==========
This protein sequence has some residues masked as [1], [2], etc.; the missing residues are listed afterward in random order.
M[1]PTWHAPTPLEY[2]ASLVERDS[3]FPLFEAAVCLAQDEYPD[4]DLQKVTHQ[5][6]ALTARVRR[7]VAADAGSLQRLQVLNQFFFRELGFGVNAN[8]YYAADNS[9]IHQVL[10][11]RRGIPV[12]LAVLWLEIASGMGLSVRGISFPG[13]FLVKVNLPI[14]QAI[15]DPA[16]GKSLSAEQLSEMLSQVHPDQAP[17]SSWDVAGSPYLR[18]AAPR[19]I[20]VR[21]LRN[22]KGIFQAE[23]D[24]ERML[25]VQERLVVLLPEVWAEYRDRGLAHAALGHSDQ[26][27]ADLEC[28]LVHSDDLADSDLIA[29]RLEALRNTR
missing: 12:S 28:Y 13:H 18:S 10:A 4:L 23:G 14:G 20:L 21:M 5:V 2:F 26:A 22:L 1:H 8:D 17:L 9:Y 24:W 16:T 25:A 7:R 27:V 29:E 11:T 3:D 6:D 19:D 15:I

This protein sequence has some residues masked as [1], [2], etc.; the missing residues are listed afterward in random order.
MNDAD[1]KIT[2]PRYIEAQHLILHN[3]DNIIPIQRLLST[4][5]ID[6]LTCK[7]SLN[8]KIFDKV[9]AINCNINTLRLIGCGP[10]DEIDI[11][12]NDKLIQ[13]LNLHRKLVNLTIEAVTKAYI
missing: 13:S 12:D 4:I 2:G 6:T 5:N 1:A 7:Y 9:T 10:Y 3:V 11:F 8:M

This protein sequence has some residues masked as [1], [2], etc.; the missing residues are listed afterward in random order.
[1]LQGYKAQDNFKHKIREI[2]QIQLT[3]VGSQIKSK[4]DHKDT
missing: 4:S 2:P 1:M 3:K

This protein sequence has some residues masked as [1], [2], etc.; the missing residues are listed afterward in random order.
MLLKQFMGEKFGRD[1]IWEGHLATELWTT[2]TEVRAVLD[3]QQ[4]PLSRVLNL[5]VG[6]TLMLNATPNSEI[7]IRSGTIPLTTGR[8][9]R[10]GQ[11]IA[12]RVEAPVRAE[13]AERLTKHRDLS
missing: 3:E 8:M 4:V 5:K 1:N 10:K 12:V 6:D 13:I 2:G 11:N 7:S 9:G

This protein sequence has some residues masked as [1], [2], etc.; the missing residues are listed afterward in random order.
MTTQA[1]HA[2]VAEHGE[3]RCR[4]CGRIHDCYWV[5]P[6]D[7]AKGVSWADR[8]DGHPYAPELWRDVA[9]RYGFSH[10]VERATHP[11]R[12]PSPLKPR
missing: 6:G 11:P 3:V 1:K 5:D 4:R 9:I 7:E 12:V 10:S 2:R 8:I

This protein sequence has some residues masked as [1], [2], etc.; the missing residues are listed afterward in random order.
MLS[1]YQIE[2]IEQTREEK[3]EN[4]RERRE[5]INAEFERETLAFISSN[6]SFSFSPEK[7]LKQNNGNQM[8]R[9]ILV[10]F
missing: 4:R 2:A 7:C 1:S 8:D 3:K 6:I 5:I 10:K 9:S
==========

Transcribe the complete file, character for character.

This protein sequence has some residues masked as [1], [2], etc.; the missing residues are listed afterward in random order.
M[1]PTWHAPTPLEY[2]ASLVERDS[3]FPLFEAAVCLAQDEYPD[4]DLQKVTHQ[5][6]ALTARVRR[7]VAADAGSLQRLQVLNQFFFRELGFGVNAN[8]YYAADNS[9]IHQVL[10][11]RRGIPV[12]LAVLWLEIASGMGLSVRGISFPG[13]FLVKVNLPI[14]QAI[15]DPA[16]GKSLSAEQLSEMLSQVHPDQAP[17]SSWDVAGSPYLR[18]AAPR[19]I[20]VR[21]LRN[22]KGIFQAE[23]D[24]ERML[25]VQERLVVLLPEVWAEYRDRGLAHAALGHSDQ[26][27]ADLEC[28]LVHSDDLADSDLIA[29]RLEALRNTR
missing: 12:S 28:Y 13:H 18:S 10:A 4:L 23:G 14:G 20:L 21:M 5:V 2:F 26:A 22:L 1:H 8:D 17:L 9:Y 24:W 16:T 25:A 7:R 27:V 29:E 11:T 3:D 6:D 19:D 15:I

This protein sequence has some residues masked as [1], [2], etc.; the missing residues are listed afterward in random order.
MNDAD[1]KIT[2]PRYIEAQHLILHN[3]DNIIPIQRLLST[4][5]ID[6]LTCK[7]SLN[8]KIFDKV[9]AINCNINTLRLIGCGP[10]DEIDI[11][12]NDKLIQ[13]LNLHRKLVNLTIEAVTKAYI
missing: 13:S 12:D 4:I 2:G 6:T 5:N 1:A 7:Y 9:T 10:Y 3:V 11:F 8:M

This protein sequence has some residues masked as [1], [2], etc.; the missing residues are listed afterward in random order.
[1]LQGYKAQDNFKHKIREI[2]QIQLT[3]VGSQIKSK[4]DHKDT
missing: 4:S 2:P 1:M 3:K

This protein sequence has some residues masked as [1], [2], etc.; the missing residues are listed afterward in random order.
MLLKQFMGEKFGRD[1]IWEGHLATELWTT[2]TEVRAVLD[3]QQ[4]PLSRVLNL[5]VG[6]TLMLNATPNSEI[7]IRSGTIPLTTGR[8][9]R[10]GQ[11]IA[12]RVEAPVRAE[13]AERLTKHRDLS
missing: 3:E 8:M 4:V 5:K 1:N 10:K 12:V 6:D 13:I 2:G 11:N 7:S 9:G

This protein sequence has some residues masked as [1], [2], etc.; the missing residues are listed afterward in random order.
MTTQA[1]HA[2]VAEHGE[3]RCR[4]CGRIHDCYWV[5]P[6]D[7]AKGVSWADR[8]DGHPYAPELWRDVA[9]RYGFSH[10]VERATHP[11]R[12]PSPLKPR
missing: 6:G 11:P 3:V 1:K 5:D 4:R 9:I 7:E 12:V 10:S 2:R 8:I

This protein sequence has some residues masked as [1], [2], etc.; the missing residues are listed afterward in random order.
MLS[1]YQIE[2]IEQTREEK[3]EN[4]RERRE[5]INAEFERETLAFISSN[6]SFSFSPEK[7]LKQNNGNQM[8]R[9]ILV[10]F
missing: 4:R 2:A 7:C 1:S 8:D 3:K 6:I 5:I 10:K 9:S